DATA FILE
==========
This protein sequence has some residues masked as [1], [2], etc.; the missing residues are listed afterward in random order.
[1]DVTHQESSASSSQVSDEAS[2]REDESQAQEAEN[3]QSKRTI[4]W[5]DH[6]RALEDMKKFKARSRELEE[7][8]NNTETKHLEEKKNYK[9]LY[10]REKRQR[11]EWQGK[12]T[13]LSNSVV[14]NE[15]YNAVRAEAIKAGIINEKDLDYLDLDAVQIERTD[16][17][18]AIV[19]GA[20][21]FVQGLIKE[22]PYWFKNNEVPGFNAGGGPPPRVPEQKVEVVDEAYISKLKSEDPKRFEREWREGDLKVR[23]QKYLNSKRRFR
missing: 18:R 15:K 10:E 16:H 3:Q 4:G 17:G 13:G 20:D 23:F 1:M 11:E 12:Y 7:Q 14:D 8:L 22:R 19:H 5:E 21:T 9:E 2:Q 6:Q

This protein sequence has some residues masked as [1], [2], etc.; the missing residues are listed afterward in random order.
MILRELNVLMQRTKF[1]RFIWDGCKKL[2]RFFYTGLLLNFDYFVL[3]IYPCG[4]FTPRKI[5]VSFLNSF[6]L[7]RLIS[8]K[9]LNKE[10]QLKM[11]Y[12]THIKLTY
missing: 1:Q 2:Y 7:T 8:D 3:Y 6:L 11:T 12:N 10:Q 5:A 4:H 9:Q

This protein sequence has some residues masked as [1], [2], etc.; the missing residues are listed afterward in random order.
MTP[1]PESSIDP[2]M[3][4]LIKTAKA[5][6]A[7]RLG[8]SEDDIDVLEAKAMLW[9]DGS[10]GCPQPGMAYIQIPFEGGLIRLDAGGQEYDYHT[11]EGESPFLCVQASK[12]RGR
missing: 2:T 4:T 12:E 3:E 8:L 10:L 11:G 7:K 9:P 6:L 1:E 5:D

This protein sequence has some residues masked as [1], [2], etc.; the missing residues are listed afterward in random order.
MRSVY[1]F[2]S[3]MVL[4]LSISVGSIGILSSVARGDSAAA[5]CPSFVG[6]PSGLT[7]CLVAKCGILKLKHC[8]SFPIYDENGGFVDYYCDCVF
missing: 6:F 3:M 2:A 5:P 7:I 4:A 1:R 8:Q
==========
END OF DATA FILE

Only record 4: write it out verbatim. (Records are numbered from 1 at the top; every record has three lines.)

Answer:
This protein sequence has some residues masked as [1], [2], etc.; the missing residues are listed afterward in random order.
MRSVY[1]F[2]S[3]MVL[4]LSISVGSIGILSSVARGDSAAA[5]CPSFVG[6]PSGLT[7]CLVAKCGILKLKHC[8]SFPIYDENGGFVDYYCDCVF
missing: 6:F 3:M 2:A 5:P 7:I 4:A 1:R 8:Q